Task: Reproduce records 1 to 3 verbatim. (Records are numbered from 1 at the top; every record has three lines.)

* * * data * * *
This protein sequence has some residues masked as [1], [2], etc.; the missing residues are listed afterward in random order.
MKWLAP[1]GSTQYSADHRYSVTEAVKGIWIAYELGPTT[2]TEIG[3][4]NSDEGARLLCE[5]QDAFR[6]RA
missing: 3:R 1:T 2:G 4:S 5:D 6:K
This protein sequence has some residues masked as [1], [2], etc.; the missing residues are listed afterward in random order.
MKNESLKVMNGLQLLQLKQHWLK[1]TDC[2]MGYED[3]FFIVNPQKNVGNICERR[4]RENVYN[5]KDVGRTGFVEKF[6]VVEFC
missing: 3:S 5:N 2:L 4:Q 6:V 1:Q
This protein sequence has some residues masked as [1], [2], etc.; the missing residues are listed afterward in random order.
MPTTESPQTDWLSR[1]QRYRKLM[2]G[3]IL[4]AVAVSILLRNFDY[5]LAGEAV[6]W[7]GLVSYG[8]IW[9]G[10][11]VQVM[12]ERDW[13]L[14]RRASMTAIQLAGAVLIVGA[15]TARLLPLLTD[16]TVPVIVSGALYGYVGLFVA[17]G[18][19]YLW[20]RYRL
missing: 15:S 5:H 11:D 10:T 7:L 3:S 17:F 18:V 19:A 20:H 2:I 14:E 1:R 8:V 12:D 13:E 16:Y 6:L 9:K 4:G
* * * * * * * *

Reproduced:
This protein sequence has some residues masked as [1], [2], etc.; the missing residues are listed afterward in random order.
MKWLAP[1]GSTQYSADHRYSVTEAVKGIWIAYELGPTT[2]TEIG[3][4]NSDEGARLLCE[5]QDAFR[6]RA
missing: 3:R 1:T 2:G 4:S 5:D 6:K
This protein sequence has some residues masked as [1], [2], etc.; the missing residues are listed afterward in random order.
MKNESLKVMNGLQLLQLKQHWLK[1]TDC[2]MGYED[3]FFIVNPQKNVGNICERR[4]RENVYN[5]KDVGRTGFVEKF[6]VVEFC
missing: 3:S 5:N 2:L 4:Q 6:V 1:Q
This protein sequence has some residues masked as [1], [2], etc.; the missing residues are listed afterward in random order.
MPTTESPQTDWLSR[1]QRYRKLM[2]G[3]IL[4]AVAVSILLRNFDY[5]LAGEAV[6]W[7]GLVSYG[8]IW[9]G[10][11]VQVM[12]ERDW[13]L[14]RRASMTAIQLAGAVLIVGA[15]TARLLPLLTD[16]TVPVIVSGALYGYVGLFVA[17]G[18][19]YLW[20]RYRL
missing: 15:S 5:H 11:D 10:T 7:L 3:S 17:F 18:V 19:A 20:H 2:I 14:E 1:R 8:V 12:D 13:E 16:Y 6:L 9:K 4:G